How big is your chocolate? Why does chocolate particle size matter?

by | Mar 7, 2024 | Chocolate Facts

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How big does a particle need to be for your tongue to detect it? Taste buds, which are the structures on the tongue and other parts of the mouth that detect flavor, are not designed to detect particles directly. Instead, they detect flavors through chemical molecules dissolved in saliva. At the same time, we know that chocolate particles can indirectly influence flavor perception by affecting texture and mouthfeel. For example, smaller particles can create a smoother and more pleasant texture, while larger particles can feel rougher or grittier, which can affect how a taste is perceived.

In the world of chocolate, the size of the particles matters more than you might think. From the texture to the taste, the size of the cocoa particles can significantly impact the final chocolate product. Keep reading and explore why the size of chocolate particles is a key factor in the chocolate-making process.

What particles?

So, what particles are we talking about?  That’s the first question we need to answer.  Chocolate is composed of particles of chocolate ingredients (cocoa bean bits, sugar crystals, milk powder, etc.) surrounded by cocoa butter.  When chocolate is melted, these particles are suspended in liquid cocoa butter, and when chocolate is solid, the particles are embedded in a cocoa butter matrix.  The primary objective of two of the main processing steps in chocolate making, grinding and refining, is to reduce the size of the chocolate ingredients so that they get smaller and smaller.  Most chocolate makers will target a final particle size of 15-25 microns (a micron is a thousandth of a millimeter).  So when we talk about particle size, we are talking about the size of the bits of cocoa bean, sugar, milk powder and any other ingredients that have been added to the mix.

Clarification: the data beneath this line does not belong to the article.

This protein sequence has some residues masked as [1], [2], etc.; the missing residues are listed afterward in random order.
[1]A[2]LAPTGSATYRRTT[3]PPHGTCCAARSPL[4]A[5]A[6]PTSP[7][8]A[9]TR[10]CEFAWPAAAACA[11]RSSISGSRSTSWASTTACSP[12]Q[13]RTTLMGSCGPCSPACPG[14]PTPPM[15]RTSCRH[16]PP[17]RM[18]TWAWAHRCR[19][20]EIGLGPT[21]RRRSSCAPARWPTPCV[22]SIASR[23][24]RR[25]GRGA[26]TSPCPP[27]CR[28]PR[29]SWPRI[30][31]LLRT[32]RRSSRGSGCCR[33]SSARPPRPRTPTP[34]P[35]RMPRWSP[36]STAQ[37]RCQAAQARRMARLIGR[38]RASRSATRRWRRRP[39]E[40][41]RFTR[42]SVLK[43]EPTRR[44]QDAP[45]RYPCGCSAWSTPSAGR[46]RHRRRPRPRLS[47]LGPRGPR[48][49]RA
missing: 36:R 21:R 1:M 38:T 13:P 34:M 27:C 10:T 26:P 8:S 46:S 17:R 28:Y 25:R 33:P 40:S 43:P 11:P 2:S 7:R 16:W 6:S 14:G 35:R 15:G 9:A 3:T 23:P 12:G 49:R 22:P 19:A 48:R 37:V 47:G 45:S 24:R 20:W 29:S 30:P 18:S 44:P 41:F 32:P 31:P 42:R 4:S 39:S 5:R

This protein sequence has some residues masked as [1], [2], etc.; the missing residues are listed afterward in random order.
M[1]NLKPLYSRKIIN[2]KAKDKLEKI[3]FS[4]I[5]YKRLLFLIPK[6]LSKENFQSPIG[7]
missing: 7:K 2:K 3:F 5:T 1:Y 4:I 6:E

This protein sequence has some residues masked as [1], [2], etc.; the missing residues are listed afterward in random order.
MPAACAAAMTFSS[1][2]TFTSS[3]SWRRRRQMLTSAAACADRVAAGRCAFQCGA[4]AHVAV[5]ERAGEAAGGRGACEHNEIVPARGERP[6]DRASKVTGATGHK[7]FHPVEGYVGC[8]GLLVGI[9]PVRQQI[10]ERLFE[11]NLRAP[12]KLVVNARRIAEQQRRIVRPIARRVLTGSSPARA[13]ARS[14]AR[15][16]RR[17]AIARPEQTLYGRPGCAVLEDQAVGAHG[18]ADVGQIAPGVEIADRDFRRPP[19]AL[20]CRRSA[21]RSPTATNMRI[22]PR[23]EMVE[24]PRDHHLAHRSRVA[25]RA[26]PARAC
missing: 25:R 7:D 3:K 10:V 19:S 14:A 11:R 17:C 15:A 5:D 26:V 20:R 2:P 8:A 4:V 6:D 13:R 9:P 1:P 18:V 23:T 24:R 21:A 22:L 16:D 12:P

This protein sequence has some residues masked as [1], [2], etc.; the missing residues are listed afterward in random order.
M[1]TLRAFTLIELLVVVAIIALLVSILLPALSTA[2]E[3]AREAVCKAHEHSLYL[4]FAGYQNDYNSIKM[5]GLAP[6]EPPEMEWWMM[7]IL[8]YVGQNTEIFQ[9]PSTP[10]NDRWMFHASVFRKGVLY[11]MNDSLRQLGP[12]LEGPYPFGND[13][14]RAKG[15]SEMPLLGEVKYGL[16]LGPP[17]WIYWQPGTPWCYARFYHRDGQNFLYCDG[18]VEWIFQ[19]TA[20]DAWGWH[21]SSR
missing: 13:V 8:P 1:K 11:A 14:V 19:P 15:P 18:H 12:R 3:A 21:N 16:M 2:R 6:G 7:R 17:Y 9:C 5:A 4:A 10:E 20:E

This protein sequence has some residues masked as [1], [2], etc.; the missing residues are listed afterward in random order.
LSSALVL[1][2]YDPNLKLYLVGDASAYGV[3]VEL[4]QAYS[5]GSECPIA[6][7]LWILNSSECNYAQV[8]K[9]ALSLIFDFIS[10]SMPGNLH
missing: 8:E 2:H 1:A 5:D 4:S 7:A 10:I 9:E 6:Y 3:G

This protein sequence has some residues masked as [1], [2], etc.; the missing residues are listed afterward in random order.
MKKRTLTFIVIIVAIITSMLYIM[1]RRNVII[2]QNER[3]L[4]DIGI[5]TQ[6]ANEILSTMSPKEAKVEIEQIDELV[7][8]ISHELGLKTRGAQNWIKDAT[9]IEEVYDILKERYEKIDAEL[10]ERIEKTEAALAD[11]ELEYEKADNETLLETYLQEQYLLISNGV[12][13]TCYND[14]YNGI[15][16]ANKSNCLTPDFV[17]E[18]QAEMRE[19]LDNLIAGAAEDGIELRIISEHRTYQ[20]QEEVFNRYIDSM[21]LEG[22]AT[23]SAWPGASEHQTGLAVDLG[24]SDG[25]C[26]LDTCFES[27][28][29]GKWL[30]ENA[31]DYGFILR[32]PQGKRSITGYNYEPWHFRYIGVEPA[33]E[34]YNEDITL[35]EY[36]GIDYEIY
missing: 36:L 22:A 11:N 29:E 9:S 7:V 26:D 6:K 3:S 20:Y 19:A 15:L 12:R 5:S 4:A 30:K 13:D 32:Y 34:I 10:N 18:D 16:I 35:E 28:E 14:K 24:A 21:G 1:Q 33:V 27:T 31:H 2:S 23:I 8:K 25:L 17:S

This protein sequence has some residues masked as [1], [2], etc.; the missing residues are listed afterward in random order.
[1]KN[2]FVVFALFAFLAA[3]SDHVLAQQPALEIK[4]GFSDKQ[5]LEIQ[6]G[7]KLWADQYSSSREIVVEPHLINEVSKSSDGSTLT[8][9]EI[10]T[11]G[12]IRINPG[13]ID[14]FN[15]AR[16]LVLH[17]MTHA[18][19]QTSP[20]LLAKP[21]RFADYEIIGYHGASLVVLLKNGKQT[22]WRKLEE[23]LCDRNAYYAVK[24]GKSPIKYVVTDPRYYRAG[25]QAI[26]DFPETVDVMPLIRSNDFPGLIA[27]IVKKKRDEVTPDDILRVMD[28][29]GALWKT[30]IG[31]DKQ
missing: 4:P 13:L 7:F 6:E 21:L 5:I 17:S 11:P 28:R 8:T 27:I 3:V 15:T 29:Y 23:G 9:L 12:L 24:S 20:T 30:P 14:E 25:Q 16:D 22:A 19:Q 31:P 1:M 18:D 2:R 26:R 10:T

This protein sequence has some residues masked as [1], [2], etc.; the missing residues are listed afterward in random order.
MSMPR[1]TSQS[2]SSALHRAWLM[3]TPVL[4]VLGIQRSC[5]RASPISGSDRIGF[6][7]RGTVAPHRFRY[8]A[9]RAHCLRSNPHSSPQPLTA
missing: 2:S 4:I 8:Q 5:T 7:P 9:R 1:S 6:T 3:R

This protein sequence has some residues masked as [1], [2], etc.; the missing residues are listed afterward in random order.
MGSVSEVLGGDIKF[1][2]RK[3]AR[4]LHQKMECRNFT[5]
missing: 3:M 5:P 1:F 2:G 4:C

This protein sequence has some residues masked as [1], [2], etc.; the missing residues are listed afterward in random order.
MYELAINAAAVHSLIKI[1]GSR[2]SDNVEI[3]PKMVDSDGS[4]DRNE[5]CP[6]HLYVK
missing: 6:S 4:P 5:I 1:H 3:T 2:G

The importance of particle size in chocolate

Particle size in chocolate is crucial for several reasons. First, it directly affects the texture of the chocolate. Finer particles create a smoother, creamier texture, while larger particles can result in a more grainy texture. While it varies by individual, most people can detect grittiness when particles are larger than 35 microns (which is why most chocolate makers will target around 20 microns if they want a smooth mouthfeel). Second, particle size can influence people’s perception of the flavor of the chocolate. Lastly, particle size impacts how flavors are released in the mouth. Finer particles may release flavors more quickly, while larger particles may provide a more gradual release.  This last point may be easier to understand if we focus just on sugar.  Smaller sugar crystals will dissolve faster on your tongue and give you a sweeter flavor faster, while larger sugar crystals will dissolve more slowly and provide a slower release of sweetness over a longer period of time.

Why does chocolate particle size matter?